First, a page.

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Dan Gurney: A Personal Remembrance

Dan Gurney all smiles during pre-race festivities prior to the 1968 Indianapolis 500. [Photo courtesy IndyCar]

by Paul Gohde

Paul Gohde and Dan Gurney

Dan Gurney’s passing on Sunday has brought about a volume of tributes from the extended motorsports community. A racing family that covered Can-Am, Champ car, NASCAR, Le Mans and Formula One.

“He was the epitome of class,” Mario Andretti said. “It’s hard to believe he’s gone,” Gurney’s Le Mans winning Ford teammate AJ Foyt added.

The 6’ 3” Californian won in his own Gurney Eagle in Formula One, Holman-Moody and Wood Brothers Fords at Daytona and a Shelby Ford GT40 at Le Mans. His Eagles also flew to seven Champ car wins with its owner at the wheel.

In this day of drivers racing in a very narrow career path (“I’m a NASCAR driver and won’t race in an Indy car.”), the likes of Fernando Alonso, Kyle Busch and recently Chris Bell have become rare commodities. But Gurney was all over the world map, racing and winning at Le Mans, France; Spa, Belgium; Riverside, California; Daytona, Florida (in both sports cars and stocks) and who could forget the Lotus Ford invasion of the Tony Bettenhausen 200 at the Wisconsin State Fair Mile in 1963 when Gurney finished third to his teammate and winner Jim Clark. France to West Allis; quite a trip.

The Twitter world erupted Sunday night with drivers, car owners and sponsors paying homage to the All American driver who many confessed to having been their hero. But whether you call him your hero, describe him as a gentleman with class, or best remember him as a champion driver/car owner or car builder/designer, he deserves to be remembered as one of the best of his generation.

Having said all that, I have two personal Gurney memories that will always stick with me. I took a picture of him as the car owner when his Pepsi Challenger Eagle ran at the Milwaukee Mile about 1981. I asked him to sign it at a future race, and after he saw it he asked if he could purchase a copy. He gave me his business card and I received the check in a short time (but still haven’t cashed it). I told him later that I was sorry if that screwed-up the books at All American Racers by not cashing it and he laughed and explained, “Don’t worry, we save a lot of money when that happens.” I was off the hook.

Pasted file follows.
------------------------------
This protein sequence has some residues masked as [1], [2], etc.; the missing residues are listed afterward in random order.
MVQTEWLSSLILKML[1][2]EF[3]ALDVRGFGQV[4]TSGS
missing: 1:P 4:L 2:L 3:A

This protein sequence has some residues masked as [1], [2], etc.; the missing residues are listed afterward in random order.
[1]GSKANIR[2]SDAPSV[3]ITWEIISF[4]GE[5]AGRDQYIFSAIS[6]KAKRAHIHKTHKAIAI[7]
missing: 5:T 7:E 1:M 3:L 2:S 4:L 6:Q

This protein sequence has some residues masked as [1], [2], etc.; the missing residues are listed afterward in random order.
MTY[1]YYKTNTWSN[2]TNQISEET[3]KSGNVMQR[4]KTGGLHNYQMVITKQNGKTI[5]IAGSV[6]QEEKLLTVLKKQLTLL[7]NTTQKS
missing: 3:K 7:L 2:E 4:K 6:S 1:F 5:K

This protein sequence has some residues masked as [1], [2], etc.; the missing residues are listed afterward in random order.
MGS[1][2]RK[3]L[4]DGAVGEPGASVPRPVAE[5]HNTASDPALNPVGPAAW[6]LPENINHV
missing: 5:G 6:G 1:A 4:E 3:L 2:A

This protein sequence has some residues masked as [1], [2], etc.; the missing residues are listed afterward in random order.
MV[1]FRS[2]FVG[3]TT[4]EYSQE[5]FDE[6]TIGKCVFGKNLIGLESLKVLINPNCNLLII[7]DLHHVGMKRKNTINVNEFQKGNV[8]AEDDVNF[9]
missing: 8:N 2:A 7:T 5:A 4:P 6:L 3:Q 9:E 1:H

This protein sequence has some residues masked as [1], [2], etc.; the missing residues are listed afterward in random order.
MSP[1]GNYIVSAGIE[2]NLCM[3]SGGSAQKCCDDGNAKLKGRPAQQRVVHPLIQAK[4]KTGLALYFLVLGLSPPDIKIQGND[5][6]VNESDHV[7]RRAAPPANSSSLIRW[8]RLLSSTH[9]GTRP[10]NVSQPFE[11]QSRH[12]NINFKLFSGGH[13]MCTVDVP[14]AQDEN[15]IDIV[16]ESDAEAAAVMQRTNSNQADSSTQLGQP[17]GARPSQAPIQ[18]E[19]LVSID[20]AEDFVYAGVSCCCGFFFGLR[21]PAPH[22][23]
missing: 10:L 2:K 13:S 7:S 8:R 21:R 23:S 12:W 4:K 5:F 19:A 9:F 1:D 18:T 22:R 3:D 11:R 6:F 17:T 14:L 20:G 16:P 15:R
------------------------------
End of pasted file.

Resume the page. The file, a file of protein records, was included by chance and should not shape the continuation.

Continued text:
On Thursday of Indianapolis 500 week, the Indianapolis 500 Oldtimers organization and the Indianapolis Motor Speedway Hall of Fame Museum hold a sold-out recognition dinner at the Marriott Hotel in downtown Indy. Many present and former drivers attend each year along with past and present owners, sponsors, mechanics etc. A select few are honored by induction into the IMS HOF each year.

In 2011 one of the honorees was to be Sir Jackie Stewart who almost won the 500 in 1966 and 1967. Stewart was in Europe, unable to attend the banquet, but asked Dan Gurney to come to Indy and accept the award for him and give a brief talk. Gurney gave an entertaining remembrance of Sir Jackie and hung around after the festivities much to the delight of the crowd.

I asked him if I could have a picture taken with him and a friend grabbed my camera while Dan arranged us for the photo. Standing somewhat shoulder to shoulder (he being inches taller) he suggested we “shake hands so we don’t look like we’re mad at each other.” We laughed and as I looked down before the image was taken I noticed that my photo partner with the sport coat and slacks was wearing an orange pair of Crocs sandals and no socks. Very California.

That picture hangs on the wall of my office to this day; a day when we remember a great in our sport. But somehow the orange Crocs and bare feet will always make me smile when I think of Gurney; just like they did on that photo.

Thanks Dan, not all memories are made at the race track.

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Paul Gohde heard the sound of race cars early in his life.

Growing up in suburban Milwaukee, just north of Wisconsin State Fair Park in the 1950’s, Paul had no idea what “that noise” was all about that he heard several times a year. Finally, through prodding by friends of his parents, he was taken to several Thursday night modified stock car races on the old quarter-mile dirt track that was in the infield of the one-mile oval -and he was hooked.

The first Milwaukee Mile event that he attended was the 1959 Rex Mays Classic won by Johnny Thomson in the pink Racing Associates lay-down Offy built by the legendary Lujie Lesovsky. After the 100-miler Gohde got the winner’s autograph in the pits, something he couldn’t do when he saw Hank Aaron hit a home run at County Stadium, and, again, he was hooked.

Paul began attending the Indianapolis 500 in 1961, and saw A. J. Foyt’s first Indy win. He began covering races in 1965 for Racing Wheels newspaper in Vancouver, WA as a reporter/photographer and his first credentialed race was Jim Clark’s historic Indy win.Paul has also done reporting, columns and photography for Midwest Racing News since the mid-sixties, with the 1967 Hoosier 100 being his first big race to report for them.

He is a retired middle-grade teacher, an avid collector of vintage racing memorabilia, and a tour guide at Miller Park. Paul loves to explore abandoned race tracks both here and in Europe, with the Brooklands track in Weybridge England being his favorite. Married to Paula, they have three adult children and two cats.

Paul loves the diversity of all types of racing, “a factor that got me hooked in the first place.”